Chances are, if you have ever done any work with WordPress Multi-site or even just asked a question about it in the Multi-site forum, you have come across one of the Rennicks, a husband and wife team from New Brunswick, Canada, who are, without question, the go-to authority on Multi-site. If you have ever had a chance to speak with them directly, at a WordCamp or any other event, then you know they embody the WordPress community spirit; they both are super friendly, extremely knowledgeable and always willing to help out. WPTeach recently had the chance to conduct an interview with Andrea Rennick, and I am extremely grateful to her for agreeing to be our first interview and, more importantly, that I get to call her and her husband Ron friends.
WPT: How long have you been using WordPress?
January 2, 2005 – I set up my first WordPress install.
WPT: How did you get involved in Multi-site?
Well, this was maybe in 2006 I think. I am also a homeschooler and was involved in online homeschooling communities, which were pretty scattered. A certain magazine had started their own blog hosting site, but a segment of the community disagreed heavily with some of the magazines policies and philosophies. I started hunting around for a way to set up an alternate blog hosting site and homeschooljournal.net was born.
It was the alpha version of WordPress MU back then, and it took me a month just to get it installed.
WPT: Whats been the biggest perk of being such a known member of the WP community?
Everyone is super friendly! I’ve met so many nice people, and sometimes I get emails out of the blue that start with “You don’t know me but..” and end with “THANK YOU!”
I keep every single one.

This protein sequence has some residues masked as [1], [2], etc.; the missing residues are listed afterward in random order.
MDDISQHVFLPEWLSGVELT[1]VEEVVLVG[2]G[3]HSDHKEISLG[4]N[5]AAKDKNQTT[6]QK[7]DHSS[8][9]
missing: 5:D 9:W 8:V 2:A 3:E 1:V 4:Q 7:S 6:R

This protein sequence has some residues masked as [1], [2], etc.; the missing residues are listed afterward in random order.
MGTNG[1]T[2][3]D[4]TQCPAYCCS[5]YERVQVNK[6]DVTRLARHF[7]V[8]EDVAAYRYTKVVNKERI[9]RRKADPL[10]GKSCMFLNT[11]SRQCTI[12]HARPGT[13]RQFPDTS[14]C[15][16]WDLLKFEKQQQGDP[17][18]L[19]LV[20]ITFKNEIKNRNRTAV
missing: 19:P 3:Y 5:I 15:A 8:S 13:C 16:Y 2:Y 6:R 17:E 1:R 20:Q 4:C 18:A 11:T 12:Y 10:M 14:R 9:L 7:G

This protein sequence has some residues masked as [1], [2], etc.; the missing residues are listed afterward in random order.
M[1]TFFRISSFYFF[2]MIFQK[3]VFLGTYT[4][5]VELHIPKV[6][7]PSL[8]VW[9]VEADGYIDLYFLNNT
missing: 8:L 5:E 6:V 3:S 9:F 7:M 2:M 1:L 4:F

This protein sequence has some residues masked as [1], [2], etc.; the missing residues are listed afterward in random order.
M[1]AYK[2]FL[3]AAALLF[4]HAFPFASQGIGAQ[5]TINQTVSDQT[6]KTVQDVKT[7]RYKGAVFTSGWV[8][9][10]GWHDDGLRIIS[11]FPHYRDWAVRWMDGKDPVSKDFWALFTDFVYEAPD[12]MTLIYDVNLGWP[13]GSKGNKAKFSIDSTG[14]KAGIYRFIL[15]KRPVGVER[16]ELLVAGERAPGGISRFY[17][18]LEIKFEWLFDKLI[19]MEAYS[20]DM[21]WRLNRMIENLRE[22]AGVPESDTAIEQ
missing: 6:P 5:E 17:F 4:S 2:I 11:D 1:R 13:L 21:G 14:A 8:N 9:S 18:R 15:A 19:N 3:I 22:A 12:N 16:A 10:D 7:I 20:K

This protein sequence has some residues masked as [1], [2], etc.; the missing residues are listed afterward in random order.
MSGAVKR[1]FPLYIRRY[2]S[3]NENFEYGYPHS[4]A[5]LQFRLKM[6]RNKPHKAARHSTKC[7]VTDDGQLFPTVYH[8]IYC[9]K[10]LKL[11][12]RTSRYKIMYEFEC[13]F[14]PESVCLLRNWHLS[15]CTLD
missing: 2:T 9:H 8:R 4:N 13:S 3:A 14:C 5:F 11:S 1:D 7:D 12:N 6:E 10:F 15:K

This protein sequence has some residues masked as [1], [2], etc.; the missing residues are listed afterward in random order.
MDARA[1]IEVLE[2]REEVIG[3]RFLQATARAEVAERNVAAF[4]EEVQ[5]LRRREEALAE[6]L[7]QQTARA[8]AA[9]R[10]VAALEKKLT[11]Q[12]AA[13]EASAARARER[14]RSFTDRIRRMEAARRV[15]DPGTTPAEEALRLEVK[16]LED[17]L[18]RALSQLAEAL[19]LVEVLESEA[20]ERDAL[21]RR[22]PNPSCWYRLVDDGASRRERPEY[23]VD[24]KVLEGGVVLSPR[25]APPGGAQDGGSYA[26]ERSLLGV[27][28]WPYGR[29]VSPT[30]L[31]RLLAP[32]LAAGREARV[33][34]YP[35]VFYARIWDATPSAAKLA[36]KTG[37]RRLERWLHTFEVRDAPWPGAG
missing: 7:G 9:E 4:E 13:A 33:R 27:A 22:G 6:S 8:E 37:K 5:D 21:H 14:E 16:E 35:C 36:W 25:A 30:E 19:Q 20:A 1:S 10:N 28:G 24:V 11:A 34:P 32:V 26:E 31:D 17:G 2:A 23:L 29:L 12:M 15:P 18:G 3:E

WPT: Tell me about wpebooks.com
So WP ebooks is our main business venture. Right now it focusses on Multi-site entirely. Some ebooks are just instructions for a particular plugin that does a specific task in Multi-site. Domain Mapping is a good example; this lets you give one of the sub-sites its own full domain name. The ebook explains all the hard bits: how to set up the server, how to get domains pointed where they need to go, everything the plugin part can’t do for you. Ebooks like Network Home Pages show how to aggregate information to the home page and how to have things like global headers, footers, and menus.
The Replicator is our most popular. It allows you to set up once for the sub-sites as the default template and then, every time a new site is created, all those settings are applied–all theme settings, widget contents, media, pretty much everything.
WPT:What piece of advice would you give to someone looking at WordPress for the first time?
Keep trying, don’t give up, most mistakes are recoverable–especially after backing up your files and the database. I’d really encourage people to have an install somewhere and just fiddle around to see what happens, especially in themes. This is where I started, changing lines in css to see what happened. Some of it is hard, but you can do it. When I started, I had four children underfoot, was homeschooling all of them at that time, so this became a way to keep my brain active and sharp.
Did I mention I also have ADD?
WPT:What other WordPress things are getting your attention these days?
Ron & I both came on full-time working for CopyBlogger Media, so you will see me mostly over in the StudioPress forums helping out. I’m still doing support and documentation. Ron is still developing plugins.
Basically, the same tasks we have always been doing, except being paid to do them. That’s pretty awesome.
WPT:What’s the common misconception surrounding WordPress Multi-site?
That it’s really hard to learn and use and more server intensive.
It’s a different use of WordPress, and there are some changes plus a new way of managing the install, but you’re mostly “leveling up” your WP knowledge. As for the server: the difference between adding another site in a network and adding another install to your hosting account is negligible.
WPT: How would you define the “proper” use of WP Multisite? As in when does it make sense to use it?
It makes sense to use it most when you want:
- a large or small network similar to WordPress.com
- related or unrelated sites on one web account with a shared userbase
- a number of your own sites, for ease of maintenance
Once again, I’d like to thank Andrea Rennick for agreeing to speak to WPTeach. If you live on the eastern seaboard, make sure you keep your eyes open for an announcement regarding a WordCamp in Atlantic Canada in 2012. Rumor has it Andrea’s mom is sending us all home with lots of food…as long as we bring our own Tupperware of course!